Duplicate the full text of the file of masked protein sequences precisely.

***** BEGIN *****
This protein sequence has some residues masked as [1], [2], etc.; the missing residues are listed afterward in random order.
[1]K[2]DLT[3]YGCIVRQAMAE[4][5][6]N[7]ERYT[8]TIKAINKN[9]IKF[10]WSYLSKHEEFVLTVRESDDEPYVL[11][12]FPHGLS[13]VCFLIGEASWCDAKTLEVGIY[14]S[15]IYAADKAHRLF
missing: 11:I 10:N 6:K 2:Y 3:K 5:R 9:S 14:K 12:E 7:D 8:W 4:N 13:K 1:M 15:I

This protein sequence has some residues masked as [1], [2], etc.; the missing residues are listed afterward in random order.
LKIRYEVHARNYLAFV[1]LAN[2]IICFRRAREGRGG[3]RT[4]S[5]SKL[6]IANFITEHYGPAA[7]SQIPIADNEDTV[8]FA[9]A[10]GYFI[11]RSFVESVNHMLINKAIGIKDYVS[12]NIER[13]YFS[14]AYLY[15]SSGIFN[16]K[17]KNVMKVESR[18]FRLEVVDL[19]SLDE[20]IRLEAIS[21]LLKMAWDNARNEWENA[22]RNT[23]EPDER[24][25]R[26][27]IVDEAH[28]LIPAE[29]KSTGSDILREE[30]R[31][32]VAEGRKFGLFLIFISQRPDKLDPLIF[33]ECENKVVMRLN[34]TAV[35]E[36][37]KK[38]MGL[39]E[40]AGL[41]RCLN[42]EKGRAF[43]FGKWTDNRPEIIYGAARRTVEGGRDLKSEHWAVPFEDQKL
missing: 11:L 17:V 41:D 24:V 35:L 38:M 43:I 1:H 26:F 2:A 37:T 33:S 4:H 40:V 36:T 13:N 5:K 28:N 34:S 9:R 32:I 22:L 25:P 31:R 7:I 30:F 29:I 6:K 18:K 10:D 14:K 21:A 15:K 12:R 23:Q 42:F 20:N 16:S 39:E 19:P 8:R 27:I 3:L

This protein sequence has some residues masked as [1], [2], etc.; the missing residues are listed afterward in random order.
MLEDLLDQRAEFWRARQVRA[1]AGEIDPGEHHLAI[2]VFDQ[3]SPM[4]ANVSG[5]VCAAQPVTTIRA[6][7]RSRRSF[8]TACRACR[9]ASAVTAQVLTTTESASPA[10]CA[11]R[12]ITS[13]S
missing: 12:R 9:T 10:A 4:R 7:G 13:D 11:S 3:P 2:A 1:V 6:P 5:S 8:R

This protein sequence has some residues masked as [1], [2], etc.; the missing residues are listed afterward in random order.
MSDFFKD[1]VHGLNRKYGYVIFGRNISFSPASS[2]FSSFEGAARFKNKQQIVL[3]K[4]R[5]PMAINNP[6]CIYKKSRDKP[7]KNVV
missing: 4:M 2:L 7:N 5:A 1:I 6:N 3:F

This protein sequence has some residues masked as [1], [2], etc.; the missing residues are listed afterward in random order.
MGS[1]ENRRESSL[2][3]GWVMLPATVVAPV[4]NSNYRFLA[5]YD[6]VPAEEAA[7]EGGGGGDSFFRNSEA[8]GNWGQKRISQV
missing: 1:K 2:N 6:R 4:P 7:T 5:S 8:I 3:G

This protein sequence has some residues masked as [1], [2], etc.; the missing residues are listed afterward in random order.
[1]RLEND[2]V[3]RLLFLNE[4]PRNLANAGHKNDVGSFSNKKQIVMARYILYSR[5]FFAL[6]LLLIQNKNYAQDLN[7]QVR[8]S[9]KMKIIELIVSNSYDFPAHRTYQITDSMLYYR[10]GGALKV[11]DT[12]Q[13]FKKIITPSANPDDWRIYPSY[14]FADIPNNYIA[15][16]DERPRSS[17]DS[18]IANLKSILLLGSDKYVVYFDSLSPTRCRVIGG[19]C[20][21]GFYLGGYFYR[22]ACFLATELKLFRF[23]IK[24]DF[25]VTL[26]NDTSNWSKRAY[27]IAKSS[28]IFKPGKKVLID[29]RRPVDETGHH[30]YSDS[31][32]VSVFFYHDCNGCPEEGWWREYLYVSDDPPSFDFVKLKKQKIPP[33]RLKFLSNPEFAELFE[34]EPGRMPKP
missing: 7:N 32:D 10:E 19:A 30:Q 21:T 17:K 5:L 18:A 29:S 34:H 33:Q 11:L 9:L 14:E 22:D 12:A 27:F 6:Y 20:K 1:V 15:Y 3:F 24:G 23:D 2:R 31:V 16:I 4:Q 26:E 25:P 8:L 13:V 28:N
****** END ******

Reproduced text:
This protein sequence has some residues masked as [1], [2], etc.; the missing residues are listed afterward in random order.
[1]K[2]DLT[3]YGCIVRQAMAE[4][5][6]N[7]ERYT[8]TIKAINKN[9]IKF[10]WSYLSKHEEFVLTVRESDDEPYVL[11][12]FPHGLS[13]VCFLIGEASWCDAKTLEVGIY[14]S[15]IYAADKAHRLF
missing: 11:I 10:N 6:K 2:Y 3:K 5:R 9:S 14:K 12:E 7:D 8:W 4:N 13:K 1:M 15:I

This protein sequence has some residues masked as [1], [2], etc.; the missing residues are listed afterward in random order.
LKIRYEVHARNYLAFV[1]LAN[2]IICFRRAREGRGG[3]RT[4]S[5]SKL[6]IANFITEHYGPAA[7]SQIPIADNEDTV[8]FA[9]A[10]GYFI[11]RSFVESVNHMLINKAIGIKDYVS[12]NIER[13]YFS[14]AYLY[15]SSGIFN[16]K[17]KNVMKVESR[18]FRLEVVDL[19]SLDE[20]IRLEAIS[21]LLKMAWDNARNEWENA[22]RNT[23]EPDER[24][25]R[26][27]IVDEAH[28]LIPAE[29]KSTGSDILREE[30]R[31][32]VAEGRKFGLFLIFISQRPDKLDPLIF[33]ECENKVVMRLN[34]TAV[35]E[36][37]KK[38]MGL[39]E[40]AGL[41]RCLN[42]EKGRAF[43]FGKWTDNRPEIIYGAARRTVEGGRDLKSEHWAVPFEDQKL
missing: 11:L 17:V 41:D 24:V 35:L 38:M 43:I 1:H 26:F 2:A 37:T 33:S 4:H 40:V 36:T 13:N 5:K 28:N 34:S 9:R 32:I 22:L 25:P 31:R 7:I 30:F 29:I 6:K 18:K 10:D 14:K 21:A 15:K 12:R 23:Q 42:F 20:N 16:S 39:E 19:P 8:R 27:I 3:L

This protein sequence has some residues masked as [1], [2], etc.; the missing residues are listed afterward in random order.
MLEDLLDQRAEFWRARQVRA[1]AGEIDPGEHHLAI[2]VFDQ[3]SPM[4]ANVSG[5]VCAAQPVTTIRA[6][7]RSRRSF[8]TACRACR[9]ASAVTAQVLTTTESASPA[10]CA[11]R[12]ITS[13]S
missing: 12:R 9:T 10:A 4:R 7:G 13:D 11:S 3:P 2:A 1:V 6:P 5:S 8:R

This protein sequence has some residues masked as [1], [2], etc.; the missing residues are listed afterward in random order.
MSDFFKD[1]VHGLNRKYGYVIFGRNISFSPASS[2]FSSFEGAARFKNKQQIVL[3]K[4]R[5]PMAINNP[6]CIYKKSRDKP[7]KNVV
missing: 4:M 2:L 7:N 5:A 1:I 6:N 3:F

This protein sequence has some residues masked as [1], [2], etc.; the missing residues are listed afterward in random order.
MGS[1]ENRRESSL[2][3]GWVMLPATVVAPV[4]NSNYRFLA[5]YD[6]VPAEEAA[7]EGGGGGDSFFRNSEA[8]GNWGQKRISQV
missing: 1:K 2:N 6:R 4:P 7:T 5:S 8:I 3:G

This protein sequence has some residues masked as [1], [2], etc.; the missing residues are listed afterward in random order.
[1]RLEND[2]V[3]RLLFLNE[4]PRNLANAGHKNDVGSFSNKKQIVMARYILYSR[5]FFAL[6]LLLIQNKNYAQDLN[7]QVR[8]S[9]KMKIIELIVSNSYDFPAHRTYQITDSMLYYR[10]GGALKV[11]DT[12]Q[13]FKKIITPSANPDDWRIYPSY[14]FADIPNNYIA[15][16]DERPRSS[17]DS[18]IANLKSILLLGSDKYVVYFDSLSPTRCRVIGG[19]C[20][21]GFYLGGYFYR[22]ACFLATELKLFRF[23]IK[24]DF[25]VTL[26]NDTSNWSKRAY[27]IAKSS[28]IFKPGKKVLID[29]RRPVDETGHH[30]YSDS[31][32]VSVFFYHDCNGCPEEGWWREYLYVSDDPPSFDFVKLKKQKIPP[33]RLKFLSNPEFAELFE[34]EPGRMPKP
missing: 7:N 32:D 10:E 19:A 30:Q 21:T 17:K 5:L 18:A 29:S 34:H 33:Q 11:L 9:L 14:E 22:D 12:A 27:F 6:Y 20:K 1:V 15:Y 3:F 24:G 23:D 2:R 31:V 16:I 4:Q 26:E 25:P 8:L 13:V 28:N